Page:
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Euphorbia Lactea or Dragoon bones tree 50 – 70cm

Euphorbia Lactea

Euphorbia lactea, also known as the Mottled candle stick tree, thrives in dry regions with succulent stems for water storage. Resembling cacti, its compact form reduces water loss, with green stems replacing leaves for photosynthesis. Native to tropical Asia, it’s cultivated globally but often escapes cultivation, forming dense thickets in various tropical areas.

  • Max Height: 3-5m
  • Spread: 3m
  • Origin: Asia
  • Family: Euphorbiaceae
  • Common Name: candelabra cactus, candelabra plant, dragon bonesfalse cactushatrack cactus, milkstripe euphorbia, mottled candlestick.
  • Drought Tolerance: High
  • Salinity Tolerance: Low
  • Sun Tolerance: High
  • Wind Tolerance: Medium
  • Water Requirement: Low
  • PH Level: Basic
  • Pest Tolerance: High
  • Disease Tolerance: High
  • Growth Rate: Slow
  • Fragrance: No

Note: All parts of the plant contain a poisonous milky latex


  • Healthy plant in its pot with premium soil
  • All the tips and tricks for expert-level care
  • Safe arrival guaranteed

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Euphorbia Millii Or Dragon Bone Cactus Live Plant

Euphorbia lactea, commonly known by various names such as Mottled candle stick tree, Milk-striped euphorbia, and Dragon bones, is a captivating succulent plant revered for its resilience and striking appearance. Belonging to the Euphorbiaceae family, this species thrives in arid environments and has adapted unique features to survive in dry regions.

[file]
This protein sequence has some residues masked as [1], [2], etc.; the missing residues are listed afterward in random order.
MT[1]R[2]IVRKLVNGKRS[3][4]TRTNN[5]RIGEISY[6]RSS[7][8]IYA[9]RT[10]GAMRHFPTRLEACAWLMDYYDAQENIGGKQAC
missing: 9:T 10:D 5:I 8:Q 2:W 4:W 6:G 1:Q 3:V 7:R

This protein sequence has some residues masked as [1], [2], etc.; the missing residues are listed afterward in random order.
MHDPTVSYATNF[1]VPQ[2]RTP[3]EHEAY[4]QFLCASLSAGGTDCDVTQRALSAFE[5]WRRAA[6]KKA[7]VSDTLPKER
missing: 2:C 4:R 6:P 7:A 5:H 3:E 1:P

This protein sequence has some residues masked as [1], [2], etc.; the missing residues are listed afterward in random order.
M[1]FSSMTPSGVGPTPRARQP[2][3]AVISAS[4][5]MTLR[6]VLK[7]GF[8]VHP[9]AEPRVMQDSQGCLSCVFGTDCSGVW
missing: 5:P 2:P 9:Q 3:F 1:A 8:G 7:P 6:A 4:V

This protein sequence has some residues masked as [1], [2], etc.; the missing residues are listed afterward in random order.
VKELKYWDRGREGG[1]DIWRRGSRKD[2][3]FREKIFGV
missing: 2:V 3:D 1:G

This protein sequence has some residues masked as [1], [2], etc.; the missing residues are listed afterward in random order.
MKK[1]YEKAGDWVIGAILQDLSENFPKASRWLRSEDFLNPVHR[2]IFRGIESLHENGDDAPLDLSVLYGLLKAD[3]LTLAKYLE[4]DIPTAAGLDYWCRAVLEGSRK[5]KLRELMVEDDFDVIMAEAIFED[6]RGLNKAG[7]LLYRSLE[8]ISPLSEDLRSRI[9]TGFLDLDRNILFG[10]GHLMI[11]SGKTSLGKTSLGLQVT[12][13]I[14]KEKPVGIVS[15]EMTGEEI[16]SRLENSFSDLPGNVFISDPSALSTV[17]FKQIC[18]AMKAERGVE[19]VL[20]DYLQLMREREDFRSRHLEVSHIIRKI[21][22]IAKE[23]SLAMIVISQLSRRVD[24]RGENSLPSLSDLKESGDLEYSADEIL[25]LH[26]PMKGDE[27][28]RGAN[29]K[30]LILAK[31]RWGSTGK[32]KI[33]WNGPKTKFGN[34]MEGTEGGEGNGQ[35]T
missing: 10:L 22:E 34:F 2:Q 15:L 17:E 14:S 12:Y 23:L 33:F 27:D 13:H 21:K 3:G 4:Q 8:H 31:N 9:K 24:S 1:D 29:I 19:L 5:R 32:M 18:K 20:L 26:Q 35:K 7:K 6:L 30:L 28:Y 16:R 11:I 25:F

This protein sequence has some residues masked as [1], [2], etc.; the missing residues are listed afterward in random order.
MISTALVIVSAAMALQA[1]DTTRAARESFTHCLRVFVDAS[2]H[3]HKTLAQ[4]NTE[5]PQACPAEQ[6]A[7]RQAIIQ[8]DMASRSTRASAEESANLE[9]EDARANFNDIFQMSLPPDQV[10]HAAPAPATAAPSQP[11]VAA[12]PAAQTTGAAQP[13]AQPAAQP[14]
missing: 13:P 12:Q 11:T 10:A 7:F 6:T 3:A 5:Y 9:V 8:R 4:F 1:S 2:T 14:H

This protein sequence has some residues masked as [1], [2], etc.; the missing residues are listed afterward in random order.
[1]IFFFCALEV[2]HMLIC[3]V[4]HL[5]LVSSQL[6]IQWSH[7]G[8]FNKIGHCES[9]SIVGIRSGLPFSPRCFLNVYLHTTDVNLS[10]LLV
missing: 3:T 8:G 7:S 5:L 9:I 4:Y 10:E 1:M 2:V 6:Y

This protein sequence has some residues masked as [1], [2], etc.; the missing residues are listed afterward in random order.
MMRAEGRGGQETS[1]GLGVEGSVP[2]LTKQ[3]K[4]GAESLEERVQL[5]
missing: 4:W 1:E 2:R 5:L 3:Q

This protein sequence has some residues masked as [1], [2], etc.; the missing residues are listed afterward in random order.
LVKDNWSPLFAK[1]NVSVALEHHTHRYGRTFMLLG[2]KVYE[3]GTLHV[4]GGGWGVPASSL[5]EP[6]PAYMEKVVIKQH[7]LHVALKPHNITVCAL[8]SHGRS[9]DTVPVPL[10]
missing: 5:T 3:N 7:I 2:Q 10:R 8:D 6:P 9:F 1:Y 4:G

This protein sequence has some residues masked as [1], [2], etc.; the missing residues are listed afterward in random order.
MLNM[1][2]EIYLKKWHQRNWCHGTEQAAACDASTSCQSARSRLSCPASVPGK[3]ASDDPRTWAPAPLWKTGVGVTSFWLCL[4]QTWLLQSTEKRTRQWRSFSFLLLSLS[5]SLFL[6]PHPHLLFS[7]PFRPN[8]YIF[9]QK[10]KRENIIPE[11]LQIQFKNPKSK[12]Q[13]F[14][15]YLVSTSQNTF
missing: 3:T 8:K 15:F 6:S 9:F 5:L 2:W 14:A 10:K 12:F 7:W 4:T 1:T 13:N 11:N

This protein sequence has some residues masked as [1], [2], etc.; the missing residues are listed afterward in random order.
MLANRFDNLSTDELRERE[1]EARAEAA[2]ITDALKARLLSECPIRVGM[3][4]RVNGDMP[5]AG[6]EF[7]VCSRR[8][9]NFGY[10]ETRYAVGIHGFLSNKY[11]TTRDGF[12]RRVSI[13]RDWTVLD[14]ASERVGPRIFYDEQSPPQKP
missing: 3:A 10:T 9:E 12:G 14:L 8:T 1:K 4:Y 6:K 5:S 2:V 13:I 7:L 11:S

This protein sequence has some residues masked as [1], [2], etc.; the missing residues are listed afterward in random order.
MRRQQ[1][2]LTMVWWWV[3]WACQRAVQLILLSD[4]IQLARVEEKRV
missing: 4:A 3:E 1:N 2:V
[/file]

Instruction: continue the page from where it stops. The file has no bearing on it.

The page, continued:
Characteristics and Adaptations

Succulent Stems and Water Storage Tissue

Euphorbia lactea boasts succulent stems equipped with water storage tissue, enabling it to endure extended periods of drought. This adaptation allows the plant to thrive in regions with limited water availability, akin to its cactus counterparts.

Reduced Surface and Water Loss

Like cacti, Euphorbia lactea exhibits a compact form with reduced surface area, minimizing water loss through transpiration.

Photosynthetic Efficiency

The plant’s green stems serve as efficient sites for photosynthesis, replacing traditional leaves found in other plant species. This adaptation enhances its capacity to manufacture food using sunlight, even in arid conditions where water may be scarce.

Habitat and Distribution

Native Habitat

Euphorbia lactea is indigenous to tropical Asia, where it thrives in diverse ecosystems ranging from semi-arid regions to subtropical forests. Its natural habitat encompasses areas with well-drained soil and ample sunlight, facilitating optimal growth and development.

Cultivation and Global Presence

Widely cultivated in regions such as the West Indies, Florida, and various tropical locales worldwide, Euphorbia lactea has gained popularity as an ornamental plant due to its striking appearance and low maintenance requirements. Its ability to thrive in diverse climatic conditions makes it a favored choice for landscaping projects in both residential and commercial settings.

Escaped Cultivation and Invasive Potential

Despite its aesthetic appeal, Euphorbia lactea has been known to escape cultivation, establishing dense thickets in regions where it is not native. This invasive potential underscores the importance of responsible cultivation and management practices to prevent its proliferation in ecologically sensitive areas.

Dimensions 20 cm